Central Laborers Pension Fund v. News Corp., No. 682, 2011 (Del. May 29, 2012).

Issue Raised on Appeal: Whether one can satisfy the proper purpose requirement of DGCL section 220 when a derivative action is filed simultaneously with the section 220 action.

Short Answer: The Delaware Supreme Court declined to address the issue and instead affirmed the Court of Chancery’s dismissal of the suit on different grounds. Namely, the prerequisite of showing beneficial ownership was not satisfied. Bonus:  A LexisNexis videocast provides a short overview of this case.

Practice Comment: This opinion provides a helpful review of a few fundamentals of DGCL section 220 but does not announce new law or new developments regarding section 220. A law review article on section 220 that was just published this week, and addresses ESI issues in connection with section 220, is available here, and joins many other posts on the topic over the last 7 years. 

Short Overview

The plaintiff filed a section 220 suit and a simultaneous derivative action. The Court of Chancery dismissed solely on the basis that the statutory prerequisite of a “proper purpose” could not be satisfied because when the derivative suit was filed,  the presumption was that there was a sufficient basis to do so without the need for data from a section 220 action.  The Supreme Court affirmed on different grounds and did not address the “proper purpose” issue. Delaware’s High Court ruled that:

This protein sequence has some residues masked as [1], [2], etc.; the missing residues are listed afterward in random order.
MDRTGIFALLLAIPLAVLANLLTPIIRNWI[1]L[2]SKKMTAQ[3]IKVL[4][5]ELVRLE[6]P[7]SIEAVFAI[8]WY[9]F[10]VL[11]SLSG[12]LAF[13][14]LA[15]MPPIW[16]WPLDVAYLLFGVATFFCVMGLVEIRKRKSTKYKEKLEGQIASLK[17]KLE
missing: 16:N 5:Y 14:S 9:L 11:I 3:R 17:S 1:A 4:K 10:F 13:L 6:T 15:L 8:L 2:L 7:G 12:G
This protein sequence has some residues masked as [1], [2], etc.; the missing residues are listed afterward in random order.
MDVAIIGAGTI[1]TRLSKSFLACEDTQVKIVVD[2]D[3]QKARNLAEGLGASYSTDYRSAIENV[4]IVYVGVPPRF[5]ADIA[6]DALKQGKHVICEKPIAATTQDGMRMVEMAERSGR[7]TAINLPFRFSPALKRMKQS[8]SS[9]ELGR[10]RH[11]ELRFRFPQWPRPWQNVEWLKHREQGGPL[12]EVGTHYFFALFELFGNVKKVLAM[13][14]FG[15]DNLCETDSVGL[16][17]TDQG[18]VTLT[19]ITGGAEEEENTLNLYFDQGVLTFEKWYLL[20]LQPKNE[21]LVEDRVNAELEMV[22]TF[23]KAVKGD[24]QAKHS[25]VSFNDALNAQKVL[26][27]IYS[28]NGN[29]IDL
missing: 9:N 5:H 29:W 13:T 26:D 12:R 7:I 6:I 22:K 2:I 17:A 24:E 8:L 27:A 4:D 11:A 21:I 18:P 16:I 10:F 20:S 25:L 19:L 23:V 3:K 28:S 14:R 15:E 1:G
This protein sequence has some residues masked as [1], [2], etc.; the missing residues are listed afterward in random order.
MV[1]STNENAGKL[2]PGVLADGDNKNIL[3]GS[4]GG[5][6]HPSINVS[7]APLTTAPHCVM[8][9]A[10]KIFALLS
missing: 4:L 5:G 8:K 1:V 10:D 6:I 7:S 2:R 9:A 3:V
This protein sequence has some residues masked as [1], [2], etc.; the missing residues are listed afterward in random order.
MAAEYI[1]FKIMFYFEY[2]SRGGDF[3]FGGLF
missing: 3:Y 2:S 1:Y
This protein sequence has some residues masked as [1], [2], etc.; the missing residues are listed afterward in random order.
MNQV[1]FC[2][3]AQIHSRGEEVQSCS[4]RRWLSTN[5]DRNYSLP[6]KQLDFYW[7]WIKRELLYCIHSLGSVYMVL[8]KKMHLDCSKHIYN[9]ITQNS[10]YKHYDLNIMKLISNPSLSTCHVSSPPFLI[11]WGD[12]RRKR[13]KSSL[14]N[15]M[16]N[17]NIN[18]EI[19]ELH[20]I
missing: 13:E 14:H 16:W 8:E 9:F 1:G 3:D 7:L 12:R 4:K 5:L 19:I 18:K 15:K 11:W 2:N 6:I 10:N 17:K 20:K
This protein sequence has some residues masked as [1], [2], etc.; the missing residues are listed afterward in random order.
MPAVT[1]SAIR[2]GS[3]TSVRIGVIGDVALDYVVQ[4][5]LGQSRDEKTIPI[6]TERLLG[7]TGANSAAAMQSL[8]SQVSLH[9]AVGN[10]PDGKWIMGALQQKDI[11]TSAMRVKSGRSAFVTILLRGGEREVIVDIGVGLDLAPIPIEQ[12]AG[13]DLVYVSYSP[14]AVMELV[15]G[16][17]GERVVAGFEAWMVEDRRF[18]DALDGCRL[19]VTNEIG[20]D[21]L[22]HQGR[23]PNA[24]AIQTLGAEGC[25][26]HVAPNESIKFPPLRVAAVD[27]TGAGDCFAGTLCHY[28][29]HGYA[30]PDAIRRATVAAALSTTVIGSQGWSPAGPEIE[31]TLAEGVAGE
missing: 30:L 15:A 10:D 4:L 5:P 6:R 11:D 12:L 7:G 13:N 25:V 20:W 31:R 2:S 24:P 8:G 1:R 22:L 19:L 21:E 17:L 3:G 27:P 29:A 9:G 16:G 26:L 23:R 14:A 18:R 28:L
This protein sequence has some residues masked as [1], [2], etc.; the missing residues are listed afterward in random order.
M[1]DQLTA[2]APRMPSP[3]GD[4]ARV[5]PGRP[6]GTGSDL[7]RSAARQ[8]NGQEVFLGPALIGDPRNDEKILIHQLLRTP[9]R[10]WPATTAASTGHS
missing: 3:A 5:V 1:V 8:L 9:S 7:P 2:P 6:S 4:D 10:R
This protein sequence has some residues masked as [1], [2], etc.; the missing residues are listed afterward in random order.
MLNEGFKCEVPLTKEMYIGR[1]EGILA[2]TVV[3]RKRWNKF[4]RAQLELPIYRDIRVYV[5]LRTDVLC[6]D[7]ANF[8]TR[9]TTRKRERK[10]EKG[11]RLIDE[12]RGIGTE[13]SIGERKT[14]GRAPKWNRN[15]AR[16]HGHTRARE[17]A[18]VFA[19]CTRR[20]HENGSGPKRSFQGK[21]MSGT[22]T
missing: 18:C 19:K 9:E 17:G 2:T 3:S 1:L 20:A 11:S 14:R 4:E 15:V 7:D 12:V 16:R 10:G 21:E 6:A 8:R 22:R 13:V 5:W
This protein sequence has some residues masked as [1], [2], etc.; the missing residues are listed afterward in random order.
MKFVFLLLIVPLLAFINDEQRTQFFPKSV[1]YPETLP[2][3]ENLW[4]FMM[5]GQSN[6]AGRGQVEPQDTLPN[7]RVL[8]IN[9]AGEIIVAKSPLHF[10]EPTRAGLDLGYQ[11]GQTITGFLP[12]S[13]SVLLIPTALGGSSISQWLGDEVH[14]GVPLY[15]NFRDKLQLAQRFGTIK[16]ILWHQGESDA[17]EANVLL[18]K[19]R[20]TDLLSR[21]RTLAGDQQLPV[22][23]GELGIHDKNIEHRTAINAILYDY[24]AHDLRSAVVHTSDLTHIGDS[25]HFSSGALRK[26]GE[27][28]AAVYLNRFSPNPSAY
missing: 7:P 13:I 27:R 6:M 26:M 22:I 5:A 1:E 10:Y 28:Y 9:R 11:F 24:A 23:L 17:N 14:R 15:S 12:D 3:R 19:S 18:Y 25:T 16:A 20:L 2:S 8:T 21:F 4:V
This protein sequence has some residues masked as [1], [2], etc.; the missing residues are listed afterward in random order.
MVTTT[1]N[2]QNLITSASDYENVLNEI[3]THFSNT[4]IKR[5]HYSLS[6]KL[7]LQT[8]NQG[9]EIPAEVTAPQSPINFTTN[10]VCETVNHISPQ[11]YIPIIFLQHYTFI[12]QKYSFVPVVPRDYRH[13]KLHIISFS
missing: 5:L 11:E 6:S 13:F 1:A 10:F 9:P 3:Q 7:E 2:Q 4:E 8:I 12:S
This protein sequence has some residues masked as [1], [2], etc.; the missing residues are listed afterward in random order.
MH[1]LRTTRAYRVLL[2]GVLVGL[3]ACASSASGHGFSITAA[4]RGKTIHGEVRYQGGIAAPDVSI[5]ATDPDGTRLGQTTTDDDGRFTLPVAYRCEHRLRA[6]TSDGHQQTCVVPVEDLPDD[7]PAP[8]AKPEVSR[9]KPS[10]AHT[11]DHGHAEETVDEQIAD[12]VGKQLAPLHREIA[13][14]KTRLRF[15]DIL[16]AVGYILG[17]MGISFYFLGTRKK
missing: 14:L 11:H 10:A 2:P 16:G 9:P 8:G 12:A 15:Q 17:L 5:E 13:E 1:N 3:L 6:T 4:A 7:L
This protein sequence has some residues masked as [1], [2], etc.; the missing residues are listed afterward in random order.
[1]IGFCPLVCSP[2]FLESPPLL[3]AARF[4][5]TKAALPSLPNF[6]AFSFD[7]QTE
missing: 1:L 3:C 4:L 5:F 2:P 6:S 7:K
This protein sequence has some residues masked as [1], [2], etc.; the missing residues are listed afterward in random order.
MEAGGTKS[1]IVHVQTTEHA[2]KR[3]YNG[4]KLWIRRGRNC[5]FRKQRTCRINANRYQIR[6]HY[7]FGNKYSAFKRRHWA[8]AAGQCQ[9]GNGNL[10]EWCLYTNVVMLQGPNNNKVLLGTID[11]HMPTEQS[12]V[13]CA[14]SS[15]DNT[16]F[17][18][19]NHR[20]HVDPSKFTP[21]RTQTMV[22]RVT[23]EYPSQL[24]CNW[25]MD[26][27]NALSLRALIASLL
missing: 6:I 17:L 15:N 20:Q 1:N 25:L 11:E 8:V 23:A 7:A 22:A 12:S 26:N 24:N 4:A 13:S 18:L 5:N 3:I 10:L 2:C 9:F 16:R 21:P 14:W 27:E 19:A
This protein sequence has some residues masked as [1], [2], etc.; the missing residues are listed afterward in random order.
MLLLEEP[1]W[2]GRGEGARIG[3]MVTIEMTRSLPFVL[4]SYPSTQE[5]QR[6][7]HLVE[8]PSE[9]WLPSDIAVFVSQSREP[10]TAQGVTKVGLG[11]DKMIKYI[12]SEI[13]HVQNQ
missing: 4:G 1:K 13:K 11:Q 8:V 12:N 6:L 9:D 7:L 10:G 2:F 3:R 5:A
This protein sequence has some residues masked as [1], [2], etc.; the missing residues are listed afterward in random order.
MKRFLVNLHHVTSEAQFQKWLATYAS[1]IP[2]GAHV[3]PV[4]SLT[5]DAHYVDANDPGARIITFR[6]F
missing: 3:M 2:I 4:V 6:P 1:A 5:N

Central Laborers’ failure to attach documentary evidence of its beneficial ownership of News Corp. stock is statutorily fatal to both its section 220 inspection demand and to the 220 Action, and mandates an affirmance of the Court of Chancery’s dismissal. Therefore, on that basis alone, and without deciding whether Central Laborers asserted a proper purpose, the judgment of the Court of Chancery is affirmed.

This decision provides a useful overview of the policy behind section 220 and a reminder that the “form and manner” requirements of the statute will be strictly enforced by the courts. The net result of this decision is that the plaintiff did not receive any books and records, and has little or nothing to show for its litigation efforts, due to failure to comply with what some may refer to as clerical aspects of the statutory prerequisites.